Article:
ACLU Lauds Senate Hearing on Government Breaches of Privacy, Says Much-Needed Oversight Long Overdue

January 10, 2007 12:00 am

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WASHINGTON – The American Civil Liberties Union applauded a key Senate panel today for examining government data-mining programs, such as the Department of Homeland Security’s Automated Tracking System (ATS). The hearing was held this morning under the leadership of the new Senate Judiciary Committee Chairman Patrick Leahy (D-VT).

“This hearing demonstrates that Congress agrees with those who do not want the government snooping in our personal affairs for no reason,” said Caroline Fredrickson, Director of the ACLU Washington Legislative Office. “We hope that this is a first step towards restoring some of the liberties lost under the Bush administration. Kudos to Senator Leahy for making American’s basic privacy rights a priority.”

Last year, the ACLU filed a Freedom of Information Act (FOIA) request with the Bureau of Customs and Border Protection and the Department of Homeland Security, seeking information about ATS, a security and tracking program that assigns all who cross the nation’s borders, citizen and non-citizen, with a computer-generated “risk assessment” score that will be retained for 40 years. The ACLU also charged that ATS and other data-mining programs violate the Privacy Act, which requires public notice before the government builds any new databases containing personal information on Americans.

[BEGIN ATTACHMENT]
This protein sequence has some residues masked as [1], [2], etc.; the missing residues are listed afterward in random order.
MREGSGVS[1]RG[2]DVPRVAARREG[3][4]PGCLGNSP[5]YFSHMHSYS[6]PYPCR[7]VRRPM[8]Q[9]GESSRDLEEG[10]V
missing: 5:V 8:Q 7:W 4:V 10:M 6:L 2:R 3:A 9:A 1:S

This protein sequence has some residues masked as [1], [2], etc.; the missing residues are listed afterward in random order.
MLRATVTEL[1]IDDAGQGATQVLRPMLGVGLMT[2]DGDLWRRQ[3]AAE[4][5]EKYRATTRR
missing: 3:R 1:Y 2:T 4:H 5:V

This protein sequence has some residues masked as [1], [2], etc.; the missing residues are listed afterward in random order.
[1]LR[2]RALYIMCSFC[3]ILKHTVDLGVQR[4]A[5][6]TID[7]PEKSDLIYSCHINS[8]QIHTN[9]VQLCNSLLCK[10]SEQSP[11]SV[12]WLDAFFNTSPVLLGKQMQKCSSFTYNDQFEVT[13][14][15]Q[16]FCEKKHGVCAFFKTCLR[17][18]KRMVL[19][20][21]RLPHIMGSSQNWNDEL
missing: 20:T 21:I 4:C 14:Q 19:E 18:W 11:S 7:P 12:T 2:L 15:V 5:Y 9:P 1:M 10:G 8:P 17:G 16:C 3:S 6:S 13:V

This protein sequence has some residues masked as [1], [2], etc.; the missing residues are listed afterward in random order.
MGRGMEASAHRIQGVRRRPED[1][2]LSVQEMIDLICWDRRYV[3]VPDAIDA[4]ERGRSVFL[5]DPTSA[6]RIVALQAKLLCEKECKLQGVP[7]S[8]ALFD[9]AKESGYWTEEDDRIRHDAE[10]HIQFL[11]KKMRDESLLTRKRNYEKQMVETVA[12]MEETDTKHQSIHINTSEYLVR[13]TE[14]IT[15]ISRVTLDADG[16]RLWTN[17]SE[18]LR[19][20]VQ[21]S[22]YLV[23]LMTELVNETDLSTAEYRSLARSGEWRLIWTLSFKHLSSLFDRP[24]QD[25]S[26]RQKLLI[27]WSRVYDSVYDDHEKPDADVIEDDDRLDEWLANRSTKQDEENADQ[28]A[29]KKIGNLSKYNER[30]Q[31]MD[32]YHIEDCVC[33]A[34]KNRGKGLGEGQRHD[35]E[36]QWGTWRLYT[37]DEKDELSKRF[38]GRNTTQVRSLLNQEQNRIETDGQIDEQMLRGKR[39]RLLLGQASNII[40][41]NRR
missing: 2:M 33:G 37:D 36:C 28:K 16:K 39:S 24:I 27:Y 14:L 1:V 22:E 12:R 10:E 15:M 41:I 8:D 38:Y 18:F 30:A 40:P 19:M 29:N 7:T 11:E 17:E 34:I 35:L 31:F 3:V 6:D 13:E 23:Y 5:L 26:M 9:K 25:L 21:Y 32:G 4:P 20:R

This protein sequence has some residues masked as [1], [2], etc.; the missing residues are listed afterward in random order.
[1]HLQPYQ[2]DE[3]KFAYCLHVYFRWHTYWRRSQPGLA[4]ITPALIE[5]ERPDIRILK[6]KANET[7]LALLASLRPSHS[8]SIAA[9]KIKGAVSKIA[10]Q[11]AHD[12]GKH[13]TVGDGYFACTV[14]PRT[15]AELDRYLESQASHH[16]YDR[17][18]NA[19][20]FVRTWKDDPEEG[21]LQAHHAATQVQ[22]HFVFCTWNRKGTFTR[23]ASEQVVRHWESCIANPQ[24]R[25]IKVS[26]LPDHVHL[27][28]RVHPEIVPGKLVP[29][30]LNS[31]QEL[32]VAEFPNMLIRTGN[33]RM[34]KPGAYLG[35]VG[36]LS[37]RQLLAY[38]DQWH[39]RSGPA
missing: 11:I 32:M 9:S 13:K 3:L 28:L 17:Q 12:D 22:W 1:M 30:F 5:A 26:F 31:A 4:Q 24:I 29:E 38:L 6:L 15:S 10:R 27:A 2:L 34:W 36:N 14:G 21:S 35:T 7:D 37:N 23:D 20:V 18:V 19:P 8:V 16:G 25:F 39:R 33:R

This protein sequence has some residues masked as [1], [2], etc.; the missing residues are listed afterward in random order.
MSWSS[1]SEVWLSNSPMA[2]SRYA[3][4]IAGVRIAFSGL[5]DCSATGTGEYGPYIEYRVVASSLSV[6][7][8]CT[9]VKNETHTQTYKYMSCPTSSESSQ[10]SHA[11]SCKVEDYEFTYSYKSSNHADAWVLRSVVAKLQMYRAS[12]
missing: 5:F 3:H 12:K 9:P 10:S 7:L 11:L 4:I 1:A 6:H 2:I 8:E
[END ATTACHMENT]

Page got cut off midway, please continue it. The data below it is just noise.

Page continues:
Additionally, in public comments filed with DHS, Congressman Bennie Thompson (D-MS), chair of he House Homeland Security Committee, noted the ATS program, without adequate safeguards, “may constitute violations of the U.S. Constitution's Fourth Amendment guarantee against unreasonable searches and seizures.”

In addition to ATS, the public has soundly rejected many proposed government data-mining programs including Total Information Awareness and Secure Flight. Such programs raise serious concerns that the government is creating centralized databases filled with private information that will be used to bring millions of innocent Americans under suspicion without justification. Furthermore, such programs deny people the right to challenge erroneous data.

“The Senate Judiciary Committee should be commended for examining programs that turn innocent Americans into suspects without justification because a computer program does not like the books they read or the places they travel,” said Timothy Sparapani, an ACLU Legislative Counsel. “No scientist has ever demonstrated data-mining can predict who will commit a crime or act of terror. We welcome this new era of oversight and urge lawmakers to better protect our privacy.”

For more information about the ACLU’s concern with the Automated Tracking System, go to:

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